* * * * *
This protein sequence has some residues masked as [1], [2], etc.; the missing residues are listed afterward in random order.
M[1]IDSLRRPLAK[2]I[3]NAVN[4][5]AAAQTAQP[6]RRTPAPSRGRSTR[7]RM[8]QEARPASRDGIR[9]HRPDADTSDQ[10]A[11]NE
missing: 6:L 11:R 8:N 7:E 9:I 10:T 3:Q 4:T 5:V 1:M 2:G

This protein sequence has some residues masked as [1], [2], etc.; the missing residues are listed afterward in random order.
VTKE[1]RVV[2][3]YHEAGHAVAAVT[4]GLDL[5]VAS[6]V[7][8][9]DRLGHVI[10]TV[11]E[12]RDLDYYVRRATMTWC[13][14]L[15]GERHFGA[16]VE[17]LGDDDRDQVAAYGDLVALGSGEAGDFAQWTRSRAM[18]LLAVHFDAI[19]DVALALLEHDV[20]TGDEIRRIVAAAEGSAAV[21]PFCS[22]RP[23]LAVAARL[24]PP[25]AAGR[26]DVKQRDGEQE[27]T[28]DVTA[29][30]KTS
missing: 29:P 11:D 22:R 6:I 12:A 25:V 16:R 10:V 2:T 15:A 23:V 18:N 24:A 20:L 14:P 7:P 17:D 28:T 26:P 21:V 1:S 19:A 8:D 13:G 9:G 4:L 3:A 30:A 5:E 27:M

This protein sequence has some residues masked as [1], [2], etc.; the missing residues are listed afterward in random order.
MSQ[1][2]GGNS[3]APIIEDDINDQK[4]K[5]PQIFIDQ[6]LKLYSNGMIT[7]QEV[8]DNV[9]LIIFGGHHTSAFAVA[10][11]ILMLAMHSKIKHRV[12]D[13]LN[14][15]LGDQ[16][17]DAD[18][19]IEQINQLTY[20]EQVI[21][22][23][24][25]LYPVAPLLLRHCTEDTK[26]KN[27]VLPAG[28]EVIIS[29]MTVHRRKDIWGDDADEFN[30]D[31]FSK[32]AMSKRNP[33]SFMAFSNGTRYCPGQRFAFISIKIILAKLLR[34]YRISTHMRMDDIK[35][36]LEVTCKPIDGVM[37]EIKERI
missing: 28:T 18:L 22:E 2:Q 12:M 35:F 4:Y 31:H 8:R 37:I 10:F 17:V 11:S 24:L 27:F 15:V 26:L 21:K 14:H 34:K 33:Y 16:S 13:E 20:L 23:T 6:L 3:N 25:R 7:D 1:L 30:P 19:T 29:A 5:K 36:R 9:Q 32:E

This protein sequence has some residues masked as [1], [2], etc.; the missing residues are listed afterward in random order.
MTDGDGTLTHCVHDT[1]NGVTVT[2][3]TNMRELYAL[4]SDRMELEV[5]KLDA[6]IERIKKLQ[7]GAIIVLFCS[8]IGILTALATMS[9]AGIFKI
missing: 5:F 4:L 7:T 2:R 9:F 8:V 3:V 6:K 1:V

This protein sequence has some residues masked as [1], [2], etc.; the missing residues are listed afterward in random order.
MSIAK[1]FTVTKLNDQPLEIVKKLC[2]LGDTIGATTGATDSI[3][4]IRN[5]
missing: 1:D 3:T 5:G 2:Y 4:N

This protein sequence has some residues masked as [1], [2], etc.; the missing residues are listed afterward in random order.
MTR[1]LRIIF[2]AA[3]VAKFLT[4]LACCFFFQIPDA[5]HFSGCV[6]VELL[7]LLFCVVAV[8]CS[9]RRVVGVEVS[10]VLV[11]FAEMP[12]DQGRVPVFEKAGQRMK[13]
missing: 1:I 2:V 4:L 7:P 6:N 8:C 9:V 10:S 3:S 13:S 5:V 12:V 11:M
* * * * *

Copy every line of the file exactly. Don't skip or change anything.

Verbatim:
This protein sequence has some residues masked as [1], [2], etc.; the missing residues are listed afterward in random order.
M[1]IDSLRRPLAK[2]I[3]NAVN[4][5]AAAQTAQP[6]RRTPAPSRGRSTR[7]RM[8]QEARPASRDGIR[9]HRPDADTSDQ[10]A[11]NE
missing: 6:L 11:R 8:N 7:E 9:I 10:T 3:Q 4:T 5:V 1:M 2:G

This protein sequence has some residues masked as [1], [2], etc.; the missing residues are listed afterward in random order.
VTKE[1]RVV[2][3]YHEAGHAVAAVT[4]GLDL[5]VAS[6]V[7][8][9]DRLGHVI[10]TV[11]E[12]RDLDYYVRRATMTWC[13][14]L[15]GERHFGA[16]VE[17]LGDDDRDQVAAYGDLVALGSGEAGDFAQWTRSRAM[18]LLAVHFDAI[19]DVALALLEHDV[20]TGDEIRRIVAAAEGSAAV[21]PFCS[22]RP[23]LAVAARL[24]PP[25]AAGR[26]DVKQRDGEQE[27]T[28]DVTA[29][30]KTS
missing: 29:P 11:D 22:R 6:I 12:A 25:V 16:R 10:V 2:T 15:A 23:V 18:N 24:A 20:L 14:P 7:P 17:D 28:T 26:P 21:V 1:S 19:A 8:D 13:G 9:G 4:L 3:A 30:A 5:E 27:M

This protein sequence has some residues masked as [1], [2], etc.; the missing residues are listed afterward in random order.
MSQ[1][2]GGNS[3]APIIEDDINDQK[4]K[5]PQIFIDQ[6]LKLYSNGMIT[7]QEV[8]DNV[9]LIIFGGHHTSAFAVA[10][11]ILMLAMHSKIKHRV[12]D[13]LN[14][15]LGDQ[16][17]DAD[18][19]IEQINQLTY[20]EQVI[21][22][23][24][25]LYPVAPLLLRHCTEDTK[26]KN[27]VLPAG[28]EVIIS[29]MTVHRRKDIWGDDADEFN[30]D[31]FSK[32]AMSKRNP[33]SFMAFSNGTRYCPGQRFAFISIKIILAKLLR[34]YRISTHMRMDDIK[35][36]LEVTCKPIDGVM[37]EIKERI
missing: 28:T 18:L 22:E 2:Q 12:M 35:F 4:Y 31:H 8:R 37:I 10:F 17:V 11:S 24:L 27:F 15:V 26:L 21:K 14:H 34:K 33:Y 16:S 13:E 20:L 23:T 6:L 3:N 25:R 7:D 1:L 30:P 19:T 29:A 5:K 36:R 9:Q 32:E

This protein sequence has some residues masked as [1], [2], etc.; the missing residues are listed afterward in random order.
MTDGDGTLTHCVHDT[1]NGVTVT[2][3]TNMRELYAL[4]SDRMELEV[5]KLDA[6]IERIKKLQ[7]GAIIVLFCS[8]IGILTALATMS[9]AGIFKI
missing: 5:F 4:L 7:T 2:R 9:F 8:V 3:V 6:K 1:V

This protein sequence has some residues masked as [1], [2], etc.; the missing residues are listed afterward in random order.
MSIAK[1]FTVTKLNDQPLEIVKKLC[2]LGDTIGATTGATDSI[3][4]IRN[5]
missing: 1:D 3:T 5:G 2:Y 4:N

This protein sequence has some residues masked as [1], [2], etc.; the missing residues are listed afterward in random order.
MTR[1]LRIIF[2]AA[3]VAKFLT[4]LACCFFFQIPDA[5]HFSGCV[6]VELL[7]LLFCVVAV[8]CS[9]RRVVGVEVS[10]VLV[11]FAEMP[12]DQGRVPVFEKAGQRMK[13]
missing: 1:I 2:V 4:L 7:P 6:N 8:C 9:V 10:S 3:S 13:S 5:V 12:V 11:M